shakuhachi recordings

CD recorded in February & March 2020:

playlist (listen on YouTube):

1. Daiwagaku - 大和楽  (1.8)*

2. Murasaki Reibo - 紫鈴慕  (1.8) 

3. Choshi - 調子 (2.4)

4. Banshiki - 盤渉 (2.6) 

5. Kokū - 虚空 (2.8) 

6. Mukaiji - 霧海箎 (1.8) 

7. Tamuke - 手向 (2.6) 

8. Kyorei - 虚鈴 (3.1) 

*Numbers between brackets indicate the size of the shakuhachi used.

Total time: 67 min.

To purchase a copy of the CD, please contact me here

03:59

12:23

03:55

08:30

14:52

11:09

06:47

12:04

Suizen (吹禅) means “blowing meditation”. Until the 19th Century the shakuhachi functioned as a religious tool to the Japanese Zen Buddhist Komusō (monks of nothingness) of the Fuke sect. The pieces of the Honkyoku (本曲, "original pieces" played by those monks) in the recording are played in the version of Jin Nyodo (1892-1965). The first piece on the CD, Daiwagaku [track 1], “The Great Harmony of Music”, was composed by Jin Nyodo in 1941. It represents the cycle of the seasons, of human life, and of the day.

 

Murasaki Reibo [track 2] means “Murasaki Yearning for the Bell”. Murasaki (purple) refers to Murasakino (the Purple Field area in Kyoto). Reibo can also mean a spiritual quest; it is a common title in shakuhachi Honkyoku.

 

Choshi [track 3], “Unity of Heaven and Earth”, is often used as a warming-up piece, or a piece to get a feeling of the instrument, because of its brevity. Structurally it is related to Daiwagaku.

 

Banshiki [track 4], “pass over”, was traditionally used in a ceremony known as Kuyo no Kyoku (Memorial for the Dead). The opening section is a sad sigh, the middle section is an emotional cry in the higher register of the shakuhachi, and the final section expresses quiet resignation. 

 

Kokū [track 5], “Empty Sky”, Mukaiji [track 6], “Flute on a Misty Sea”, and Kyorei [track 8], “The bell of nothingness” are considered the “three classics” (Koten-Sankyoku), the three oldest pieces in the shakuhachi repertoire.

 

Tamuke [track 7], “Hands folded together”, is a requiem piece for the departed souls of the loved ones. It is a prayer for safe passage through life and death.

 

The CD is not a studio recording. Ambient noise (such as the sound of rain, wind, or a passing truck) was not suppressed, in accordance with the Wabi-sabi (侘寂) idea of simplicity and imperfection.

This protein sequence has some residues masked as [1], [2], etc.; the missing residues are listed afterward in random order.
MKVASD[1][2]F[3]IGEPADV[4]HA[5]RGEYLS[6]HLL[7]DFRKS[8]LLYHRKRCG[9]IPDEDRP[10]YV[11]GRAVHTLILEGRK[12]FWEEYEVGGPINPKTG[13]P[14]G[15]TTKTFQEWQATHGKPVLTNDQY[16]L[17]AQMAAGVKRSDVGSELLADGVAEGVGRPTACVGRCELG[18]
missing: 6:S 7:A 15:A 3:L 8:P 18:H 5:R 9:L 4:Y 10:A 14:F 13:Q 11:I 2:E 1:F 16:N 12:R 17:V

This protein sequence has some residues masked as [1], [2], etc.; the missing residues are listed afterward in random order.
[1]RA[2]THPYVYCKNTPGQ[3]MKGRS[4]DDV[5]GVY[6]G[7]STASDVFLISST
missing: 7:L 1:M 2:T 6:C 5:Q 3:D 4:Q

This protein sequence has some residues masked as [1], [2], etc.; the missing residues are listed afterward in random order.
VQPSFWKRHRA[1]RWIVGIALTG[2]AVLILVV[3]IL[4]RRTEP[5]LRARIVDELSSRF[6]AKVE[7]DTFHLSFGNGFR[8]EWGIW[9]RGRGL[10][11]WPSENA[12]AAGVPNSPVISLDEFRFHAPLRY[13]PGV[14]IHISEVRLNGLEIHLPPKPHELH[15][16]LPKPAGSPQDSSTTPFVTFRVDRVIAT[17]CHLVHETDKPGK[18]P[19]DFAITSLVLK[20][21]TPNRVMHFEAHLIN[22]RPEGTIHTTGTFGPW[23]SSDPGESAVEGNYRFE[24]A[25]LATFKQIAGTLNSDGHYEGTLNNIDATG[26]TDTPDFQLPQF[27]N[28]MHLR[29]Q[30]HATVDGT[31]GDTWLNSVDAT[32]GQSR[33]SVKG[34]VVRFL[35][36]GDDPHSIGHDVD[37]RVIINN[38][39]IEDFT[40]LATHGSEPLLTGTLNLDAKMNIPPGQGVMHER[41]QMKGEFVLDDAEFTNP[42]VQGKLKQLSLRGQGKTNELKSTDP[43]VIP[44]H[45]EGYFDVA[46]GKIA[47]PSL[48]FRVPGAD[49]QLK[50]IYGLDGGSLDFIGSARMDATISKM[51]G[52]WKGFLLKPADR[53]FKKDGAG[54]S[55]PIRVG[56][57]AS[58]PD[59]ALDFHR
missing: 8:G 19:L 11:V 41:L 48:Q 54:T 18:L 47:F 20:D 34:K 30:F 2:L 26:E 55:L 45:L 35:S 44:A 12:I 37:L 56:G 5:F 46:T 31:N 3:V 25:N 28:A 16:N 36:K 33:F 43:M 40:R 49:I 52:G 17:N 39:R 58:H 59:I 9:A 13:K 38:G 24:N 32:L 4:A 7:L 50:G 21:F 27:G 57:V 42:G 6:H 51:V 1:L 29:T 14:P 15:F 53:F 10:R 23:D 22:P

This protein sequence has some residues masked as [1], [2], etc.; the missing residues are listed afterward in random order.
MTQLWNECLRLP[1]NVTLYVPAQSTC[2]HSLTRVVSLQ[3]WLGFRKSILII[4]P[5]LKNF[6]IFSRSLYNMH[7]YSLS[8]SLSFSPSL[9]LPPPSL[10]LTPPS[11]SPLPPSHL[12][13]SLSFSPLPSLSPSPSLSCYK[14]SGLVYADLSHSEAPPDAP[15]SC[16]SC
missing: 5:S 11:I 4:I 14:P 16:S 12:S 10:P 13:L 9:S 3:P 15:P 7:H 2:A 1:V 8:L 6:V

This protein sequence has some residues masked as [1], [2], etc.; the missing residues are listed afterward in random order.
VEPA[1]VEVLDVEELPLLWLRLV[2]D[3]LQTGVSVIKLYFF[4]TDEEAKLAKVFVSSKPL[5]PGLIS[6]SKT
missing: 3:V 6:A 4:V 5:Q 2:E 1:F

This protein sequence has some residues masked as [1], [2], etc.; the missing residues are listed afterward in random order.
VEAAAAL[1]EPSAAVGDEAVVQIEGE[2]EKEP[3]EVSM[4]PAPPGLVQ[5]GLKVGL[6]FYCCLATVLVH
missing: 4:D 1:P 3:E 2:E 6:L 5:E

CD recorded in March & April 2020:

Kinko Ryū Honkyoku Volume 1

 

1. Hi-fu-mi Hachigaeshi no Shirabe           11:06

2. Taki-otoshi no kyoku                                16:36

3. Akita Sugagaki                                           15:10

4. Koro Sugagaki                                            23:33

listen on YouTube

Honkyoku (本曲, "original pieces") are the pieces of shakuhachi music played by mendicant Japanese Zen monks of the Fuke sect called Komusō. Komusō played honkyoku for enlightenment and alms as early as the 13th century. Honkyoku is part of the practice of suizen (吹禅, "blowing meditation"). There are many schools (ryū 流) of honkyoku, each with their own style. The pieces on the present CD belong to the Kinko Ryū (琴古流), named after Kinko Kurosawa, a komusō monk who lived in the 18th Century and who collected 36 honkyoku pieces all over Japan. Three additional pieces were later added to the Kinko Ryū repertoire.

All pieces are performed on a 1.8 Chikuyu - Tajima Tadashi shakuhachi.

CD recorded June to August 2020:

Kinko Ryū Honkyoku Volume 2

 

5. Kyūshū Reibo                                            21:45

6. Shizu no Kyoku                                         16:58

7. Kyō Reibo                                                  25:03

                                         

listen on YouTube

upcoming CD:

listen to  some samples:

Kumoi Jishi (2.2)
Darani (2.4)
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